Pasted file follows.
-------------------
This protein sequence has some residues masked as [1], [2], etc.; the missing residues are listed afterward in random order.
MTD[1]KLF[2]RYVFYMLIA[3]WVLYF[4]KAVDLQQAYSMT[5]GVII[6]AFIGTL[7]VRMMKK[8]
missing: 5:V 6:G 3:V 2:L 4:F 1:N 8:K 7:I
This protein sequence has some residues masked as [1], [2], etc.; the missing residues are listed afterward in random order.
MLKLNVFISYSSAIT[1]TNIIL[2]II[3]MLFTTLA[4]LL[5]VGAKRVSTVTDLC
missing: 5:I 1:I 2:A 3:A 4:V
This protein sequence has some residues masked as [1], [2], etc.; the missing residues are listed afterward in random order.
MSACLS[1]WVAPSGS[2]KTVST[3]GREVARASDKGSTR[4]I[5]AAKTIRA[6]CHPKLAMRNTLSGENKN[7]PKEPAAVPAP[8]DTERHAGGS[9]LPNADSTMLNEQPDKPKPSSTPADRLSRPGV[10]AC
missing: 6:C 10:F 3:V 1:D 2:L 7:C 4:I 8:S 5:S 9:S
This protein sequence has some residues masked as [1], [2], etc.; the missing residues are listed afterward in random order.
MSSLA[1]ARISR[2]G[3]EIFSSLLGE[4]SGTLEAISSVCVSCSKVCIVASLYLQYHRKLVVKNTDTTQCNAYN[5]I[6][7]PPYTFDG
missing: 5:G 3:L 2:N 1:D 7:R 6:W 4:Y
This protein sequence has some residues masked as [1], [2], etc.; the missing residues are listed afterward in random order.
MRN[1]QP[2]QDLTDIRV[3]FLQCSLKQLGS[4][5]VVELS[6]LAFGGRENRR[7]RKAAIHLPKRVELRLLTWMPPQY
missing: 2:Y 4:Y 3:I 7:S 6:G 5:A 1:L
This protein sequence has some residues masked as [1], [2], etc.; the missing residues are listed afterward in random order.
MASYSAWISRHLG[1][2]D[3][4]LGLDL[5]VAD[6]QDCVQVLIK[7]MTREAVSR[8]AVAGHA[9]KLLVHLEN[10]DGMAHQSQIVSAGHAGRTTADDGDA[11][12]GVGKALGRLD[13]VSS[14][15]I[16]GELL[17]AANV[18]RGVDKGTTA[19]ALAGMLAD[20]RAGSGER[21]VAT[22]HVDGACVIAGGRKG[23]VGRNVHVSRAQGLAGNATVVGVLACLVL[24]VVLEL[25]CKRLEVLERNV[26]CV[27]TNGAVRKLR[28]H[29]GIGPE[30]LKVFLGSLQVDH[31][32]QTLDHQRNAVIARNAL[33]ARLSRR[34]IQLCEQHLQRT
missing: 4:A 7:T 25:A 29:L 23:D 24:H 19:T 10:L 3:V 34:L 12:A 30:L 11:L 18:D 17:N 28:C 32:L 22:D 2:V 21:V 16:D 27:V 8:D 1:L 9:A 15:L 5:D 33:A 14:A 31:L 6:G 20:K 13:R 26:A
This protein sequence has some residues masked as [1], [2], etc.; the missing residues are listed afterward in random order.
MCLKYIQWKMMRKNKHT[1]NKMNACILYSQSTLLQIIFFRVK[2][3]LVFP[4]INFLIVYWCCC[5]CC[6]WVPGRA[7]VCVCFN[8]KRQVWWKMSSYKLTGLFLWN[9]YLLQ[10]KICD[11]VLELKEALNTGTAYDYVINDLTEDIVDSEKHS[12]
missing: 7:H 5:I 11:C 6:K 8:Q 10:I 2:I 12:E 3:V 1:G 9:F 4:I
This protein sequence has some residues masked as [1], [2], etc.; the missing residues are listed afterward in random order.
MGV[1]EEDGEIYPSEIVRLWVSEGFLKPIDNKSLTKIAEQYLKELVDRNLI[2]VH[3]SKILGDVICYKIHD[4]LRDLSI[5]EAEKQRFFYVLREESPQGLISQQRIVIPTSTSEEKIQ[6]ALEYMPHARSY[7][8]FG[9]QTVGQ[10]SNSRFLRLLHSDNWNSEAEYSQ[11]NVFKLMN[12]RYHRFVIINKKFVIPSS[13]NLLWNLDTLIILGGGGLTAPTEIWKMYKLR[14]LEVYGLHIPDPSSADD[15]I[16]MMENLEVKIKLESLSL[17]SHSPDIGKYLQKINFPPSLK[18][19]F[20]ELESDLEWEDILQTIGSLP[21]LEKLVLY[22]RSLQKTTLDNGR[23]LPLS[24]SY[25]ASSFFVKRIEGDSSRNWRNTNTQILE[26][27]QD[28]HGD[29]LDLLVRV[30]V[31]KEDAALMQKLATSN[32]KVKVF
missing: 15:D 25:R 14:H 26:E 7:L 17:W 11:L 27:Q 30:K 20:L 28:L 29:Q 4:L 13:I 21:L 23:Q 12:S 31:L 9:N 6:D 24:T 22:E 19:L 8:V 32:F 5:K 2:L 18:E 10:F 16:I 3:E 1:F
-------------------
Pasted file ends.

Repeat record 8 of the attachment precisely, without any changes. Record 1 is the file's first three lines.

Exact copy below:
This protein sequence has some residues masked as [1], [2], etc.; the missing residues are listed afterward in random order.
MGV[1]EEDGEIYPSEIVRLWVSEGFLKPIDNKSLTKIAEQYLKELVDRNLI[2]VH[3]SKILGDVICYKIHD[4]LRDLSI[5]EAEKQRFFYVLREESPQGLISQQRIVIPTSTSEEKIQ[6]ALEYMPHARSY[7][8]FG[9]QTVGQ[10]SNSRFLRLLHSDNWNSEAEYSQ[11]NVFKLMN[12]RYHRFVIINKKFVIPSS[13]NLLWNLDTLIILGGGGLTAPTEIWKMYKLR[14]LEVYGLHIPDPSSADD[15]I[16]MMENLEVKIKLESLSL[17]SHSPDIGKYLQKINFPPSLK[18][19]F[20]ELESDLEWEDILQTIGSLP[21]LEKLVLY[22]RSLQKTTLDNGR[23]LPLS[24]SY[25]ASSFFVKRIEGDSSRNWRNTNTQILE[26][27]QD[28]HGD[29]LDLLVRV[30]V[31]KEDAALMQKLATSN[32]KVKVF
missing: 15:D 25:R 14:H 26:E 7:L 17:W 11:L 27:Q 30:K 20:L 28:L 29:Q 4:L 13:I 21:L 23:Q 12:S 31:L 9:N 6:D 24:T 22:E 19:L 8:V 32:F 5:K 2:L 18:E 10:F 16:I 3:E 1:F